"OK, but I'm free-floating. Can you get to the intercom and tell the bridge not to restore gravity too quickly?" She noticed a hissing sound. "Also, I'm somewhere near a leak. See if you can reach the emergency patch kit. Suddenly a small flashlight came on.
"It's my examination light. Better than that worn out old glow-strip over the door." The doctor pulled herself across the furniture to the intercom box. Below it was the lime yellow panel of the emergency supply compartment. She opened it and pulled out a larger flashlight and a patch. "How big a hole do you have up there?"
"Small, plus we're not in an external compartment. There's still some atmosphere in the outer hull section, from the sound. Just a small patch, please."
Plaksa tossed the patch to Chessec, who ripped one end off and jammed it against the leak. The adhesive flowed into the hole, sealing the foil wrapper against the wall. The doctor activated the intercom. "Bridge, this is the lab. We're both OK, but please don't restore gravity yet. Chessec's on the ceiling!"
"Chopka here," the executive officer answered. "No problem. It will take about ten minutes to reset the power circuit breakers. That micro-meteor smashed an electrical junction box between the hull sections, and Mitzep will have to manually cut it out of the circuit. He'll put a patch on the outer hull while he's in there. We don't have a pressure drop in any other inside compartments, so it must not have exited the lab. You might look around for other damage. Bridge, out."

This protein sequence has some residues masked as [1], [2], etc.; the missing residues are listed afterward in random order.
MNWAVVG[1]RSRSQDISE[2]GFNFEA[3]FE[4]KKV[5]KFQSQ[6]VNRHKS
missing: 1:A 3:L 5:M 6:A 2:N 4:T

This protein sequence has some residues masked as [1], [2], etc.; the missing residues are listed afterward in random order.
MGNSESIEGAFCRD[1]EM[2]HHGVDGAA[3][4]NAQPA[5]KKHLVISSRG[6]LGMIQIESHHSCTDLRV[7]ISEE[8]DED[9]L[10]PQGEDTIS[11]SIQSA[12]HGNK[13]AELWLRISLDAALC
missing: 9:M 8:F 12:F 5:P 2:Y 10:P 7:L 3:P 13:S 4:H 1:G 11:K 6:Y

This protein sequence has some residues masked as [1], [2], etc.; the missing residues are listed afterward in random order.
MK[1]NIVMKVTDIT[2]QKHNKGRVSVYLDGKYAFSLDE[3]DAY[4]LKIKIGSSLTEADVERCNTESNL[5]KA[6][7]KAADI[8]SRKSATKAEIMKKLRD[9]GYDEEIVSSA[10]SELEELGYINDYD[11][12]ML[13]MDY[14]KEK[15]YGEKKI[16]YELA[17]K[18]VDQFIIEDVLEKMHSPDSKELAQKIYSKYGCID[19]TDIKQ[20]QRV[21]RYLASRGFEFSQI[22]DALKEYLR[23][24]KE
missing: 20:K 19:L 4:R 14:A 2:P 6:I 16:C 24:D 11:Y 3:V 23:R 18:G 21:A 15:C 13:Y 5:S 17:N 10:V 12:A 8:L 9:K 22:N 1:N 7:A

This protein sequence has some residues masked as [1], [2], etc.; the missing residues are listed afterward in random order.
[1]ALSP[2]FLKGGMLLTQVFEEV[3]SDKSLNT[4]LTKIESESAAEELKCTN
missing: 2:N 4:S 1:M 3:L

Having patched the leak, Chessec gently pushed off from the ceiling, grabbing the edge of a desk and reversing her orientation to "right-side-up". Plaksa mounted the large emergency lamp in it's wall bracket and diffused the beam to light the whole compartment. She looked across the dim-lit room at the two examination subjects. The male was floating free, tethered by a single wrist strap. She looked at the female.
"Oh, no!" She rushed to examine the alien body. The micro-meteor's stopping point was immediately apparent. The arm of the neural scanner was bent firmly against the female's forehead, which was horribly crushed. Plaksa checked the vital signs of her patient, mostly for form's sake. "She's dead."